*Price guide includes: cabinetry and tops. Exclusions: appliances, tiling, electrical and plumbing.

The Brief earthy-industrial design to tie in with a concrete-look tiled floor and plywood-sheeted walls of birch...

We’ve all heard the story of the man who loved the product so much he bought the company. Well, this is kind of the same. But different. Genevieve is married to Daniel, who owns a company called DLH Projects, which creates small-scale infill developments across Adelaide. One of his current projects consists of just nine allotments in a cul-de-sac at Flagstaff Hill, with what are the best views over the city.

In fact, they both became so enamoured with the project – and those views – they claimed one of the lots for themselves. Not a bad recommendation. (And, at the time of writing, there are still two lots left, if you’re quick…) Thus, the pair set out to build a new home there for their family. But, as you might imagine from people whose company aims to ‘set new benchmarks in collaboration with only the best architects, designers and consultants’, it was always going to be something special. And it’s equally special for us to be one of those consultants.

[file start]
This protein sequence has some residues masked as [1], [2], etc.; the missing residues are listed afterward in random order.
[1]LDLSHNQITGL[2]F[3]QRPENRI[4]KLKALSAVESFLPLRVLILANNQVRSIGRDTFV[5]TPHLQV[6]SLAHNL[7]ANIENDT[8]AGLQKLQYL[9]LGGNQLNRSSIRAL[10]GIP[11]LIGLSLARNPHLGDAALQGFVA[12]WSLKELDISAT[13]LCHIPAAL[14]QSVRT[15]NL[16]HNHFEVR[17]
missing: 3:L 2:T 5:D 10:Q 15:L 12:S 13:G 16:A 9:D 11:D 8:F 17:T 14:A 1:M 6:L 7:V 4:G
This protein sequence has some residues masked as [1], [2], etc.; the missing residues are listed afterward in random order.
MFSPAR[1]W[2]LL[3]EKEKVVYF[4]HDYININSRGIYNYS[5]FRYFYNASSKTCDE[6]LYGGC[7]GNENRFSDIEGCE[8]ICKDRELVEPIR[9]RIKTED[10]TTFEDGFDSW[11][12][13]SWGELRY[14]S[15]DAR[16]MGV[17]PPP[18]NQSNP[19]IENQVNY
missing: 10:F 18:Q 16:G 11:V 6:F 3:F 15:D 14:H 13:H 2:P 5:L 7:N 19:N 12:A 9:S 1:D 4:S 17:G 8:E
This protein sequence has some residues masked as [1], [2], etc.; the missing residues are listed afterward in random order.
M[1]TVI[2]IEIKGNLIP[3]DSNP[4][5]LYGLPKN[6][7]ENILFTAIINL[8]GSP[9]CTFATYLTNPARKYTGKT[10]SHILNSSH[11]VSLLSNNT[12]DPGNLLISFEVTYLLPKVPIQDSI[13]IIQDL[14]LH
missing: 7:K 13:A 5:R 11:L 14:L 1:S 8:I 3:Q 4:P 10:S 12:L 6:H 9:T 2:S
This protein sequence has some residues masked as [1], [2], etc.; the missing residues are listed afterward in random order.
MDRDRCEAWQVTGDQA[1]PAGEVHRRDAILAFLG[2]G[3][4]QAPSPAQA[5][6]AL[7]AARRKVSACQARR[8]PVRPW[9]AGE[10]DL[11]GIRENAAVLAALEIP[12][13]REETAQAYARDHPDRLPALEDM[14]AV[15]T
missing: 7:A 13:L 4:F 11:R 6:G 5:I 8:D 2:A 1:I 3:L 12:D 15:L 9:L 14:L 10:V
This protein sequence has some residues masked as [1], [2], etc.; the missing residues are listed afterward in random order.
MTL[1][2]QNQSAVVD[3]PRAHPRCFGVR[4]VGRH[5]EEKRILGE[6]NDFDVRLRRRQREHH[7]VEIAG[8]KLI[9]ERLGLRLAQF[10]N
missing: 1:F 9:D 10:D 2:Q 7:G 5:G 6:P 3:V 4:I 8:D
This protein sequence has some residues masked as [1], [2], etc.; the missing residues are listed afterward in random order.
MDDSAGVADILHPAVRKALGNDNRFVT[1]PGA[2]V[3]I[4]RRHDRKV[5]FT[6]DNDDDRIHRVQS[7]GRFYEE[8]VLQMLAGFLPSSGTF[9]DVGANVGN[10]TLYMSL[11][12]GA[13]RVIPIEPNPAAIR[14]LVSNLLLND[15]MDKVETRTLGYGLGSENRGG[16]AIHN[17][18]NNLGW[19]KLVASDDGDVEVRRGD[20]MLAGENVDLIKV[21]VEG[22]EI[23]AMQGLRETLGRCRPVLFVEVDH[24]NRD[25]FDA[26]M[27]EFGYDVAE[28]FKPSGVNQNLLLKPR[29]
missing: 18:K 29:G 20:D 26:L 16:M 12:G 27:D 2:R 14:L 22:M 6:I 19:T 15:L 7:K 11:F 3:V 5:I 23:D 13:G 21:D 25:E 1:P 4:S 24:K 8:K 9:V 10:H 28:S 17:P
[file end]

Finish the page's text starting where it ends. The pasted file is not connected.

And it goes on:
It was while doing their research that Genevieve and Daniel happened upon some of our work in a Kitchen Yearbook. That led them to the SpaceCraft Joinery web site and, after sampling more of our wares, they put in a call and we soon met to discuss their architectural plans. Like a lot of our clients, they were desperately seeking someone who could ‘get’ them and what they were after. And what they were after was an earthy/industrial style of home. Right up our alley. Or cul-de-sac.